Clonewars_240 Judging by the critcs’ applause greeting a screening of Cartoon Networks’ Star Wars: The Clone Wars, fans will be happy with the latest offering in the world George Lucas created.

Although advertisers got a sneak peek back in April at upfronts, this was a full episode the featured Master Yoda. But before we delve into the episode, General Grievous comes on screen to threaten us with bodily harm — demonstrated with droid violence — if we dare record it or do anything else similarly rude. So, no spoilers.

The main thrust of the episode features Yoda evading various Separatist traps and proving his worth (with the aid of three clones) against a battalion of droids. Although there’s political talk and betrayals around every corner, the numerous action scenes make it easy enough for Toon’s younger audience to follow. Add to that Master Yoda kicking ass and offering sage advice, some light-hearted, goofy humor courtesy of the oddly programmed droids, and gorgeous, cinematic animation that works particularly well with alien landscapes, and you have a promising introduction to the highly anticipated series.

Supervising producer Dave Filoni and Toon’s Chief Content Officer Rob Sorcher are also on hand to answer questions, one of which revolves around the bald villainess who has it out for Yoda in the episode viewed and adds a little sex appeal to the Star Wars universe.

"Ventress is a disciple of Count Dooku," says Filoni, before launching into her role in the Sith hierarchy. "Darth Sidious, Senator Palpatine, he is the main evil bad guy.  He has his apprentice, Count Dooku. The one thing George talks about with evil and being consumed by power is when you are the apprentice, you always want to usurp the guy that’s overtop of you.  So Ventress is Dooku’s way of trying to attempt that at first. He’s training her in the Dark Side. She’s getting more powerful."

Besides her Dark Side training, Ventress has another weapon in her personal arsenal.

"One of the things I wanted to do with her in the series was make her a little more intelligent, a lot more, you know, deceptive, but also kind of sexual," says Filoni. "She’s kind of a forbidden fruit that walks around the Jedi who are supposed to be very hands-off and not get involved with, you know, the more lustful aspects of life. So that’s why she’s a bit sensuous-feeling, I think like a serpent or whatnot."

With such a complex but well known mythology, Clone Wars will have to be careful not to retread ground or contradict what Lucas has set up, but Filoni isn’t daunted and points out the benefits of delving into more detail.

"We know Yoda is powerful, but how does that power develop? How does he use it?" Filoni muses. "You see in the episode, I really wanted him to be evasive in a lot of the ways that the troops are destroyed. So he’s not the one outright attacking most of the time. So we get to go into more detail that you just couldn’t do in the live action films, again, because they’re mainly focused on Anakin.

"I do keep acutely aware of what happened in the Attack of the Clones and what happened in Revenge of the Sith, and I know any time I go near one of the principal characters like Obi-Wan or Anakin or Padme, that we have to pay very careful attention that it’s going to hook up.  For the most part, it’s just having a lot of fun and talking to George about what the Jedi really were like."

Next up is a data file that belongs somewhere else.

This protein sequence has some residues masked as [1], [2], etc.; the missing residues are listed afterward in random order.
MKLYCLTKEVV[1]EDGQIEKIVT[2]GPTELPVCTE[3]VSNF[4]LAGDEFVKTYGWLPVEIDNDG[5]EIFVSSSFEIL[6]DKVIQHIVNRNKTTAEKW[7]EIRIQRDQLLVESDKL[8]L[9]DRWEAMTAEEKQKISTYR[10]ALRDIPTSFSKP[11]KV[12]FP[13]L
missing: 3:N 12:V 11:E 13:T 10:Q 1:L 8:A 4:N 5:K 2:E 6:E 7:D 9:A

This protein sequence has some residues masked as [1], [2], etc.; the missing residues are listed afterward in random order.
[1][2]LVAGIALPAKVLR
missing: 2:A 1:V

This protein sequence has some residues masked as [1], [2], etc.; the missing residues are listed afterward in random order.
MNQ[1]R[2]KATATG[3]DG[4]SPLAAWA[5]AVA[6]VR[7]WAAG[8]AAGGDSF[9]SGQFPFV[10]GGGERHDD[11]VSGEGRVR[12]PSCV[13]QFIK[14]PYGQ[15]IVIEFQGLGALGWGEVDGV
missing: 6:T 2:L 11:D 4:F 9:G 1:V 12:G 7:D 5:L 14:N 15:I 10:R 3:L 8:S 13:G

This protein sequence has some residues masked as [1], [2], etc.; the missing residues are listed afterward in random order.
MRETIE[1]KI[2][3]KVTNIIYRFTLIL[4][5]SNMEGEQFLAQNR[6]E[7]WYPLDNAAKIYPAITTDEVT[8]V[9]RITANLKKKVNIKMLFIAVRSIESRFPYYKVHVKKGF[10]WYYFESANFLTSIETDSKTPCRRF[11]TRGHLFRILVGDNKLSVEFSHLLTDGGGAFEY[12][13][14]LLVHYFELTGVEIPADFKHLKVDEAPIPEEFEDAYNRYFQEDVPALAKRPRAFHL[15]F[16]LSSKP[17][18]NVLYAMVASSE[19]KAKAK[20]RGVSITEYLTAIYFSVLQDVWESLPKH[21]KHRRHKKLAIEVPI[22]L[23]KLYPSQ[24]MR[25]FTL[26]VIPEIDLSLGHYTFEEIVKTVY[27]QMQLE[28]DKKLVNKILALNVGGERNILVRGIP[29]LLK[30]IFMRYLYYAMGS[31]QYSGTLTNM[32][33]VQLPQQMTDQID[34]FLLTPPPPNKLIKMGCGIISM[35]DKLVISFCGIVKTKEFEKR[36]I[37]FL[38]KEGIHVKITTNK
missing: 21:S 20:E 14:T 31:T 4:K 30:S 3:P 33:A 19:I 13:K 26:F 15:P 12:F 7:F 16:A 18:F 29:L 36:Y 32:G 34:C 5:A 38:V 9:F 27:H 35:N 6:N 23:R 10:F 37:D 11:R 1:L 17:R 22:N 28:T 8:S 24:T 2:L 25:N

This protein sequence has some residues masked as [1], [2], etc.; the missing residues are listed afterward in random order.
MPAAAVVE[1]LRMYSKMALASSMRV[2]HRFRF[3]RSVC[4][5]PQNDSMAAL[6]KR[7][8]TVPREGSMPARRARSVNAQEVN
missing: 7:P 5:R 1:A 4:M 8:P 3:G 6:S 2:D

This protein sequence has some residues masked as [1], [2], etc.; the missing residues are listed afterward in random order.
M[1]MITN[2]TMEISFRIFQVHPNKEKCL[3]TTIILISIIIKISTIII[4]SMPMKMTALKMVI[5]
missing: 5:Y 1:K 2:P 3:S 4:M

Since the series takes place during the three years of the Clone Wars, which precedes the Storm Troopers’ betrayal of the Jedi, viewers are asked to recapture any sympathies they may have had for the helmeted soldiers.

"We have to go back to a period and show kids that they are good guys," agrees Filoni. "The Clones have more individual personalities than I had thought many years ago, and that’s important to get across to the audience and to kids.

"And that really begs the question later on about their betrayal of the Jedi and how that all goes down. So you see, though we see it from one aspect in one movie, we might in the end get to look at that event a different way, from a different point of view, as Obi-Wan would say."

One of the story arcs will still focus on Anakin, but also on his Padawan, Ahsoka.

"I look at the episodes where we have him and Ahsoka, which is his student, and I know that there is an arc there, because something has to happen to her," explains Filoni. "We don’t see her in Revenge of the Sith. So we use those kind of points to show the progression of the war. Because we can kind of go left or right of that plot and deal with characters that we have never seen, there’s a lot of material, so I can stretch it and, you know, keep  making episodes about things that George would like to see or I would like to see."

With the Star Wars universe well into its third decade, will fans be tired of Clone Wars before it’s even begun?

"[The episodes] stand alone as amazing entertainment programs. It’s like a mini movie every week," says Sorcher. "If you bring nothing, no background to it — to an entire new generation to kids, this will bring and inspire a whole new generation of fans. For us, it’s a dual audience. You have a program that a dad or a family will come to with a kid who may or may not be an existing fan now. So I  think this really just opens it up to go the other way." 

The 22 episodes of Clone Wars will begin airing weekly on Cartoon Network beginning this fall, but fans can get their Star Wars appetizer in theaters on Aug. 15

Posted by:Hanh Nguyen